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I was born in the UK, I a dual citizen UK/Australian returning to the UK after 20 years. I have a NI number, and will be drawing government OAP next year. Am I deemed a resident of the UK from day one of arrival?

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    Deemed a resident for what purpose? The answer is different for different purposes. For driver licensing, for example, the answer is no. For taxation, the answer probably depends on when you move relative to the tax year. And so on.
    – phoog
    Jul 19 '16 at 14:11
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    Are returning to the UK to live permanently? Or is there another specific reason?
    – ouflak
    Jul 20 '16 at 6:37
  • @ouflak intent is a factor in determining domicile, but not in determining residency. The two are distinct.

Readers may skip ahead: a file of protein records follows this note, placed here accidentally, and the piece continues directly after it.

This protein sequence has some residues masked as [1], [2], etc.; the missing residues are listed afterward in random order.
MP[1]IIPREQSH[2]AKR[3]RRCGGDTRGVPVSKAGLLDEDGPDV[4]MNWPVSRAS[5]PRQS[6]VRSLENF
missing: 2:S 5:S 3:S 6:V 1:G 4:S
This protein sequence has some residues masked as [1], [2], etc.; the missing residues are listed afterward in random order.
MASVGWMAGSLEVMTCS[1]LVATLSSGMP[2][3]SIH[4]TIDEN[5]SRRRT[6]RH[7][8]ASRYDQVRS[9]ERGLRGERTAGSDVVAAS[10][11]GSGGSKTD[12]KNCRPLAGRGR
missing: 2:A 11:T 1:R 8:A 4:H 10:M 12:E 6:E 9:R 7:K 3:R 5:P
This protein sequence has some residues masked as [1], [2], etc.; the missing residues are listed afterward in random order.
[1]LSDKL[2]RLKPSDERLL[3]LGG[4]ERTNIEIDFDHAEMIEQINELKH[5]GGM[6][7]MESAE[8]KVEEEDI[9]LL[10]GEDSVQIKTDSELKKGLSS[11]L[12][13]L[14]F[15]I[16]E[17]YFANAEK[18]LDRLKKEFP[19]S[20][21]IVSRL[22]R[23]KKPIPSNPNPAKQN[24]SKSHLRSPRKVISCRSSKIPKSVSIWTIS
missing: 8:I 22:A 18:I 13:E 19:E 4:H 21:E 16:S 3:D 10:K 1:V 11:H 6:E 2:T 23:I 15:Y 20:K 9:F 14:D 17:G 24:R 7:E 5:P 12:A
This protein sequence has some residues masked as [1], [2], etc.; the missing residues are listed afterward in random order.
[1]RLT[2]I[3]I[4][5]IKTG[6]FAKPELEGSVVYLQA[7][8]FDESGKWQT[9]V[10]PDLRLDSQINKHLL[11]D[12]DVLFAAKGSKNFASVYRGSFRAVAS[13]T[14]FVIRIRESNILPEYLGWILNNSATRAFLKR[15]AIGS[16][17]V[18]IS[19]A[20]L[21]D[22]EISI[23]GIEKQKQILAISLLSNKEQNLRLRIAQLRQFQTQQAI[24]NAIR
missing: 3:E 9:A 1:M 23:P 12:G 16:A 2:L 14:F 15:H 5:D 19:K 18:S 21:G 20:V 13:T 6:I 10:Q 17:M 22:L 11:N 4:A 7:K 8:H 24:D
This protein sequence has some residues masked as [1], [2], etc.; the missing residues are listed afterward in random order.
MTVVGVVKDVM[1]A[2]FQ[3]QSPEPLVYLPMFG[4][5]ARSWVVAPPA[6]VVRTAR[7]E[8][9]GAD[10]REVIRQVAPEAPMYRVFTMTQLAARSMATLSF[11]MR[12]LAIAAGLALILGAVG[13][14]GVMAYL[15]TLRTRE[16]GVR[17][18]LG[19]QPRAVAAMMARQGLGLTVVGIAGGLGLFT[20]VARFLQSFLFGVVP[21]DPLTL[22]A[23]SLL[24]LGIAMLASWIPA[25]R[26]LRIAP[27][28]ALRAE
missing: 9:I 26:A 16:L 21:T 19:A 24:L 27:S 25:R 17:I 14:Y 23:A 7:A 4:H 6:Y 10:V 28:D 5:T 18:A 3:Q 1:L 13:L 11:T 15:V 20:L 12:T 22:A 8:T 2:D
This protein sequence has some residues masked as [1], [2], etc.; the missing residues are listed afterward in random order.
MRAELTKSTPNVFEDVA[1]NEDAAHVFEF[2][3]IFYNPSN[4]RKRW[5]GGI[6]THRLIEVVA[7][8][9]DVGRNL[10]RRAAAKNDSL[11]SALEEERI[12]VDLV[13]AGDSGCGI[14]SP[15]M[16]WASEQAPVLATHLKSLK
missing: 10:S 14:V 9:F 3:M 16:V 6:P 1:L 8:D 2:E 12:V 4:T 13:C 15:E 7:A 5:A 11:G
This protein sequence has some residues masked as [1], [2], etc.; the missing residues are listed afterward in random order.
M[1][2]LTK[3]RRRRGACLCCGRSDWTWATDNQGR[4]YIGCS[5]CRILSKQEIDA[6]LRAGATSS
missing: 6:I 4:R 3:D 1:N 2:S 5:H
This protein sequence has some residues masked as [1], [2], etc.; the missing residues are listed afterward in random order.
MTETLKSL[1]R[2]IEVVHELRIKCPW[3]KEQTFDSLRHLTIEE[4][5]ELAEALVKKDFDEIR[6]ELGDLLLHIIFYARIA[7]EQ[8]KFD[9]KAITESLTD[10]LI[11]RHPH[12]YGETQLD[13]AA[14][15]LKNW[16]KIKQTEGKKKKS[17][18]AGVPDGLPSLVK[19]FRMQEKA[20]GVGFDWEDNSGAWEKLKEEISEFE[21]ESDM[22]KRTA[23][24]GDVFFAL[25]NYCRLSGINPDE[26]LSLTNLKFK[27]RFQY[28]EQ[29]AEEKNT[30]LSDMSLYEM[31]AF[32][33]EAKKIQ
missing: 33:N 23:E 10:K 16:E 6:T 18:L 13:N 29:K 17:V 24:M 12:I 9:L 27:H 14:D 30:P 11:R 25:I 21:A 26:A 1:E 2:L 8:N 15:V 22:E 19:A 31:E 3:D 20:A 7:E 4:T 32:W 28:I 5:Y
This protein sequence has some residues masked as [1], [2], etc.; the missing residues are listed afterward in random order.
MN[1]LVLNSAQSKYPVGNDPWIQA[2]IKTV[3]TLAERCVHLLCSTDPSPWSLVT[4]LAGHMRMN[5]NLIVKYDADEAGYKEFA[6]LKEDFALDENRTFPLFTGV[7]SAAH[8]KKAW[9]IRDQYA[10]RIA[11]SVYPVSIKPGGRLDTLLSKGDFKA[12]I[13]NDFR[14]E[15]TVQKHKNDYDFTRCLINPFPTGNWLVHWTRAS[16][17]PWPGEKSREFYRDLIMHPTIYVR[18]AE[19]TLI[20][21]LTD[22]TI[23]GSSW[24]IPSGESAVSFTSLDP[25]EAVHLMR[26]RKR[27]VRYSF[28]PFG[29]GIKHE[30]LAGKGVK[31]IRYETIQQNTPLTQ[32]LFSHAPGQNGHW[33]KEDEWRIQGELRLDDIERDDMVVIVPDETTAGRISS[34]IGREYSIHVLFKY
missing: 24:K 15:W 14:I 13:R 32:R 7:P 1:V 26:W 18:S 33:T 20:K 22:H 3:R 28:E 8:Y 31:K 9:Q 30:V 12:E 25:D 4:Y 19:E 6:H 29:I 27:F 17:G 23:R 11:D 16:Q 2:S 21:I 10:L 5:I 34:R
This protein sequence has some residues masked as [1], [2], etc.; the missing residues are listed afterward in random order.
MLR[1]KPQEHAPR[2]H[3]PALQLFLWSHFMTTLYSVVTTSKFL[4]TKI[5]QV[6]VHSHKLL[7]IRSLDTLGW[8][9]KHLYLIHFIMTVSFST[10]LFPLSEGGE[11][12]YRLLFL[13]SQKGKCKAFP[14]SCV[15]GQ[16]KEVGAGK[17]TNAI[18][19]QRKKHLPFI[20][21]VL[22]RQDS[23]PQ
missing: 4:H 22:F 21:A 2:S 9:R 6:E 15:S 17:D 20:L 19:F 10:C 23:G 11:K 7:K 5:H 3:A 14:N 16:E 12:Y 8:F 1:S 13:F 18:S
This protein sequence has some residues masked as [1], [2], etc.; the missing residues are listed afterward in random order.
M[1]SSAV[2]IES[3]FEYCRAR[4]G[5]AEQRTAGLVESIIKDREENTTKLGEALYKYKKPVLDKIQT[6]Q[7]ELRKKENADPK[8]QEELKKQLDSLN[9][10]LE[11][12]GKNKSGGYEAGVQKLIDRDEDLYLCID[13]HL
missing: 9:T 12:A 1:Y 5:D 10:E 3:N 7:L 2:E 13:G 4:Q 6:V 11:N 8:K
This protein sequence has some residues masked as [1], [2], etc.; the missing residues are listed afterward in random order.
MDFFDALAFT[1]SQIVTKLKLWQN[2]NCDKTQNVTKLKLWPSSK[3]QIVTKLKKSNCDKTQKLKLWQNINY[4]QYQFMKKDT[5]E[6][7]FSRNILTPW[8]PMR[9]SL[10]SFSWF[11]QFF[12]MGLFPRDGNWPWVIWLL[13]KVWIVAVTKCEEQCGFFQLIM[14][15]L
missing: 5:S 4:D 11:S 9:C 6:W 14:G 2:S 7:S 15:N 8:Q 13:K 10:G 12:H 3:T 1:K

– pinoyyid
    Jul 23 '16 at 2:41
  • @phoog, Agreed. I'm just not sure if the OP is worried about NHS access or something along those lines, in which case intent seems to be rather more important.
    – ouflak
    Jul 23 '16 at 8:05
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It does depend, as phoog said, on what aspect of residency.

Generally speaking, you need to be in the UK for 6 months before being considered a resident. For example, you are NOT entitled to free NHS care for the first 6 months, so avoid mentioning your recent arrival to your doctor.

Tax is complicated, very complicated, More information is at http://tools.hmrc.gov.uk/rift/screen/SRT+-+Combined/en-GB/summary?user=guest

For opening bank accounts etc, you'll need a recent proof of address, but they won't check that you've been there for more than 6 months.

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    The OP just might be eligible for NHS access from day 1 in the UK, if he can demonstrate that he is returning to stay permanently. I'm just not sure how (of if) the NHS goes about making the distinction. Atleast that's my understanding of the wording of 'Normally Resident'.
    – ouflak
    Jul 23 '16 at 8:10
  • @ouflak That's a valid point. The problem for the OP would be how his individual circumstances would be interpreted, and by whom.
    – pinoyyid
    Jul 24 '16 at 8:15

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